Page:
On 3 March 2017, Regulation (EU) 2017/352, of 15 February 2017, establishing a framework for the provision of port services and common rules on the financial transparency of ports, has been published on the Official Journal of the European Union.

Under article 1, paragraph 2, of Regulation 2017/352, the Regulation applies to the provision of the following categories of port services, either inside the port area or on the waterway access to the port: bunkering, cargo-handling, mooring, passenger services, and collection of ship-generated waste and cargo residues, pilotage and towage.

The regulation sets various minimum requirements for the provision of port service. These standards relate to, among others, the professional qualifications of the provider of port services, compliance with requirements on maritime safety or the safety and security of the port or access to it, its installations, equipment and workers and other persons or compliance with local, national, Union and international environmental requirements. The Regulation seeks also to ensure more transparency in financial relations between maritime ports in receipt of public funds and providers of port services, on the one hand, and public authorities, on the other hand.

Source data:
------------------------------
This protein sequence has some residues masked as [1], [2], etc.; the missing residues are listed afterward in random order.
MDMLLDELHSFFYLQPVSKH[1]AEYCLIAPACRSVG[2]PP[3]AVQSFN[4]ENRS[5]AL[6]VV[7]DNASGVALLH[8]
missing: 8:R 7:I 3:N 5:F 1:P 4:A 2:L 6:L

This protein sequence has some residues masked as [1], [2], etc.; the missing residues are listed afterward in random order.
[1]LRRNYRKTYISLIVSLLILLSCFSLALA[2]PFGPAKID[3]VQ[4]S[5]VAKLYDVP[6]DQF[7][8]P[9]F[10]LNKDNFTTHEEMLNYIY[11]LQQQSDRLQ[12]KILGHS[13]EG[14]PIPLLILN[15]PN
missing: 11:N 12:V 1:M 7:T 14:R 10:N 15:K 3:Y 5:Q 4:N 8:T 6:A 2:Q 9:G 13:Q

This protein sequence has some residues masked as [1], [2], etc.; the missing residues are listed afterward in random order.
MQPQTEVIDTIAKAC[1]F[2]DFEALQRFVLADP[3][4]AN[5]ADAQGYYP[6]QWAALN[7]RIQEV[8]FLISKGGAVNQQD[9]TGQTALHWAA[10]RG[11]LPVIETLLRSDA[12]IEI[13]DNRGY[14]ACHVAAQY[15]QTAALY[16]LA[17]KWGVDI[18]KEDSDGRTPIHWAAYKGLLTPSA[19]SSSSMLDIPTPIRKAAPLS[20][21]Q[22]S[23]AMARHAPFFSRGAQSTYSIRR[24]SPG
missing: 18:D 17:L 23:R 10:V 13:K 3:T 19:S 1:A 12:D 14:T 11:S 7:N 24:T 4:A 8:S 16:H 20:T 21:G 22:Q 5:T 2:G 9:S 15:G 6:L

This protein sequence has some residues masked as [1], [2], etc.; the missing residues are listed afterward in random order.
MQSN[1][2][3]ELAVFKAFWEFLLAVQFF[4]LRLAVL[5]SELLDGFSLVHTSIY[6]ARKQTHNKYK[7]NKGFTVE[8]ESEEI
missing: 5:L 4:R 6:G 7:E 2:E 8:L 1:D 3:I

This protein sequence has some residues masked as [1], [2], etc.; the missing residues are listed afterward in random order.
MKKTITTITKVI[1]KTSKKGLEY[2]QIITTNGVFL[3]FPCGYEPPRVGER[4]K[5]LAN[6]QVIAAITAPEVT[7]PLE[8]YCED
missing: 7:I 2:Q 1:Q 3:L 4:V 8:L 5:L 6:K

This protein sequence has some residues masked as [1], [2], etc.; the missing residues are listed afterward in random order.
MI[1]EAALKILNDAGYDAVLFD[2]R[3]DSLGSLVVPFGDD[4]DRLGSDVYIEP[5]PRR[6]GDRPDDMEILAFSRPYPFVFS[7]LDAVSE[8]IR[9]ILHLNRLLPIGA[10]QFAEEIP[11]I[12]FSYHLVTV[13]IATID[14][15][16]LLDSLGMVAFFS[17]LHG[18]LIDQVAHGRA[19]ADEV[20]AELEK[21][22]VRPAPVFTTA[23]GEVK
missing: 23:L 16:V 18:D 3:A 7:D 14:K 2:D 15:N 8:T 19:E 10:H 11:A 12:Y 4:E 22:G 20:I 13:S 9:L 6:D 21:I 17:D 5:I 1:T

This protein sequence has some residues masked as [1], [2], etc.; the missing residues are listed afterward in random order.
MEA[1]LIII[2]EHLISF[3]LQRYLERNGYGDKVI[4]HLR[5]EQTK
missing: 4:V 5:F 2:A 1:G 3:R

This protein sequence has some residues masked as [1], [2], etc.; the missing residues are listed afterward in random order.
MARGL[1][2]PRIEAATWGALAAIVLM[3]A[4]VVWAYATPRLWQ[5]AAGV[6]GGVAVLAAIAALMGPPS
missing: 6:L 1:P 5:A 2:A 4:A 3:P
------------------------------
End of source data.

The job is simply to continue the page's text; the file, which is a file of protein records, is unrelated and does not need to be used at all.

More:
Regulation (EU) 2017/352 is binding in its entirety and directly applicable in all members States. It shall apply from 24 March 2019.

Patrick Verhaegen, Secretary General of the ECSA, the European Community Shipowners’ Associations, claimed that the proposed text of the Regulation, now approved, “does not address some of the market access problems in ports shipowners face. However, now that after 15 years of discussions we finally have a first EU law on ports, we should build on this and see it as a first step towards a genuine motorways of the sea in which ports are key points”. Moreover, Verhaegen stressed that the European Commission should take further actions to fully deliver the potential of the short sea shipping sector, whose operators make frequent port calls and for whom by consequence well performing port services are proportionally extremely important.